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Just Do What You Can: A poem on the challenges of being homeless

July 22, 2021


Elevating the voices of people with lived experience with homelessness, recovery, and incarceration is integral to Pallet’s mission. In addition to telling the personal stories of our team and people living in Pallet shelter villages, we aim to raise the voices of system-impacted and marginalized persons everywhere.

We’ve partnered with Path with Art (PWA) to share personal narratives. PWA is a Seattle-based nonprofit that uses arts engagement to foster the restoration of individuals, groups, and society from the effects of trauma. The organization offers year-round arts education classes, workshops, exhibitions, and showcases to low-to-no income adults.

Aaron Hill, a longtime PWA participant, says creative writing helps him cope with past traumatic events. The following is an original poem he wrote.


Just Do What You Can
by aaronjhill

nowhere to go for Thanksgiving and Christmas
nothing to do on July 4th

life is LONELY
i am not a people-person
i have a hard time trusting people

libraries closed
no place to SLEEP
no place to go
“you can’t be here.”
private property
public property

who to ASK for help?
the bureaucracy is HELL
red tape and no empathy
why so little COMPASSION for people?

reminds me of Steinbeck
and The Grapes of Wrath
Great Depression
Dust Bowl
economic recessions come and go 

my ancestors have been through the same
cycles, never-ending cycles
haves and have-nots
does it ever end?
life can be BRUTAL
i remember that just a SMILE from strangers would LIFT me up
do what you can

once i needed shoes for the WINTER
i put up a request on Craigslist
a young woman responded
we met at the Bellevue library
she and her husband had bought me
brand-new, waterproof BOOTS
fit me perfectly
also handed me a gift card for pizza 

i was so surprised
their care for a homeless man
do not forget that YOU can do that too
just DO what you can


Q&A with Aaron

Pallet: How long have you been taking Path With Art classes?
Aaron: A long time. I have tried to remember my first class. It may have been printmaking, which I love. Being able to create at the Frye Art Museum is such a joy. I love that space. It has been eight or nine years, I think.

Pallet: What's been your favorite class?
Aaron: Anything to do with printmaking or clay. I love the other classes as well. I have taken so many and learned so much, from watercolors to ceramics. It is therapeutic to get my hands into clay and start creating something. I like to work organically, seeing what comes out of my crazy head and how the medium works. Becoming friends with the teaching artists and creative mentors is an added bonus.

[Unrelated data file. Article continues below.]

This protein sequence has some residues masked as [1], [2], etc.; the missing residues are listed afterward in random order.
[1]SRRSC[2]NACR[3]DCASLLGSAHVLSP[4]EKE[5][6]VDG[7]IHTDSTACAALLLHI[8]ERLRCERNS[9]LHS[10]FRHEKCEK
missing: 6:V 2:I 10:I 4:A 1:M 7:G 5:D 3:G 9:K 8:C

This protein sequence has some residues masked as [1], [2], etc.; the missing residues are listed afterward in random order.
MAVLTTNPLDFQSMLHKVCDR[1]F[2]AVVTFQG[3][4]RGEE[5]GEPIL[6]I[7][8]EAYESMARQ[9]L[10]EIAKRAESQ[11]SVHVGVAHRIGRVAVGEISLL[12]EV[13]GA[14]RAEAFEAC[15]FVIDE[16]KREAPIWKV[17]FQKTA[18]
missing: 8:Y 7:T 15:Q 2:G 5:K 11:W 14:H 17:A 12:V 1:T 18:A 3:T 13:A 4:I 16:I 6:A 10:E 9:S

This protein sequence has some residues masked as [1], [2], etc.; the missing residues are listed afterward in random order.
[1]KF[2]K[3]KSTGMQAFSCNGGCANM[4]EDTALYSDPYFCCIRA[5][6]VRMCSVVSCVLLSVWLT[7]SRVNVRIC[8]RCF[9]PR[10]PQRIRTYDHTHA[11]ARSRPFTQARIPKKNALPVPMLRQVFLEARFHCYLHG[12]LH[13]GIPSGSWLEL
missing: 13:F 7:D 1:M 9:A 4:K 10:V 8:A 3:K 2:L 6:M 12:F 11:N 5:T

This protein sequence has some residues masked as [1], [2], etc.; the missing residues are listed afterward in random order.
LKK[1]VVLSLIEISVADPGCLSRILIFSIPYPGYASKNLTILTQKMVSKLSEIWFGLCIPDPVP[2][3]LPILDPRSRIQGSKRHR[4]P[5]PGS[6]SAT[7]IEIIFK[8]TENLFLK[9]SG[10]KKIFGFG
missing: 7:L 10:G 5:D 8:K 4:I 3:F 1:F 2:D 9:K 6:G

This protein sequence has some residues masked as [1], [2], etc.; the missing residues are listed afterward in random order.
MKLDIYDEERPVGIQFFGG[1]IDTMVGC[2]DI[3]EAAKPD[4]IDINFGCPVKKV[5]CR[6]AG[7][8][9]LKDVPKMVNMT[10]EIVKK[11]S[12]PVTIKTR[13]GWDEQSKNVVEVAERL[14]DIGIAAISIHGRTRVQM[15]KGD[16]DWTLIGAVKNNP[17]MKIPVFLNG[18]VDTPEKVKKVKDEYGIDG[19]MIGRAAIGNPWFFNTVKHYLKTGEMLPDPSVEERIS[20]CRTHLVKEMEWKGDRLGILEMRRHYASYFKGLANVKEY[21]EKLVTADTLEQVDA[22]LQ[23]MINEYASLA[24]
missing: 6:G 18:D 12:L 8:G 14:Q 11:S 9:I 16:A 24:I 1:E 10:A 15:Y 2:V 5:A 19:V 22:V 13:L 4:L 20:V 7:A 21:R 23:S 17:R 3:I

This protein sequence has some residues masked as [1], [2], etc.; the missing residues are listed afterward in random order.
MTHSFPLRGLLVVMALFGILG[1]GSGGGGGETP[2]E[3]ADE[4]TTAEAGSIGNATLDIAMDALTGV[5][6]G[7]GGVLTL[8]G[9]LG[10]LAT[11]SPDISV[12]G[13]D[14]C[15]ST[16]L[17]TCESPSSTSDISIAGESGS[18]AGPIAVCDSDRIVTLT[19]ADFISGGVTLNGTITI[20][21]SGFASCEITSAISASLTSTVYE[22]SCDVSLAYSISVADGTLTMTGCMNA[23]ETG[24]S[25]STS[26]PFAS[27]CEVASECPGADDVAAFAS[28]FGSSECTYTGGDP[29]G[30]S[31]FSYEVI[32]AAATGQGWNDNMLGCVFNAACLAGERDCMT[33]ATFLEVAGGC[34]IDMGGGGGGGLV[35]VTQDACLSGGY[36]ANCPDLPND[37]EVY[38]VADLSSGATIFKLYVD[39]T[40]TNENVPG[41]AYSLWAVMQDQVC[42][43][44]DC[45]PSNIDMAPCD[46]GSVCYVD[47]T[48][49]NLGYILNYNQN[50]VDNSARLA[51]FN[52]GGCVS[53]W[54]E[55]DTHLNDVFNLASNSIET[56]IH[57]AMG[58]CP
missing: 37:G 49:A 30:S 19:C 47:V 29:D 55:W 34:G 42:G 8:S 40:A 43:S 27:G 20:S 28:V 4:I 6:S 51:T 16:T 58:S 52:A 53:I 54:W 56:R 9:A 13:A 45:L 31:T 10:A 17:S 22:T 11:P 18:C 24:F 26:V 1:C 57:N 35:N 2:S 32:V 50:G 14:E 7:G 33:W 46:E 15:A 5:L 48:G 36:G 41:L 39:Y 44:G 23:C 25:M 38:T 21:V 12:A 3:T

Pallet: How long have you been writing poetry?
Aaron: I have been writing poetry since elementary school. One teacher loved haikus, so I wrote a lot of those. I learned of E.E. Cummings and I immediately became a fan. Later, in high school, I started reading Edgar Allan Poe and became addicted to his short stories. My teachers earn a lot of the credit. They drilled us in writing.

Pallet: How long did you experience homelessness?
Aaron: One day I was trying to calculate just how long I have lived on the streets. I came up with a collective ten years. It is something like that. The first episode was so traumatic for me, a middle class kid who never dreamed that such a nightmare could happen, that I cannot remember key details. My mind has blocked it out. I was sent back home to live with my parents and felt like such a failure.

Pallet: What have been the benefits of writing about your experiences?
Aaron: Writing helps me cope with past traumatic events. Also, it is a place where you can dream. You can create anything. You can play around and experiment. It may not work, but then you try to figure out how to change that. “How can I make this work?” I want to write at least one book. Of course, it takes discipline, which I lack at the moment. But once I get going, it is hard to stop. One of my short stories for a college class developed into a novel, which got lost along the way. I lost most of my belongings and have had to start over a few times. Having mental breakdowns result in a lot of repercussions.

If you or someone you know is experiencing homelessness and need help. call 2-1-1 or check this list of resources from The National Alliance to End Homelessness.


Profile: Chris Hernandez, Chandler Street Tiny Home Village case manager
Community check in: Riverside, California
What’s in a name? How we chose Pallet

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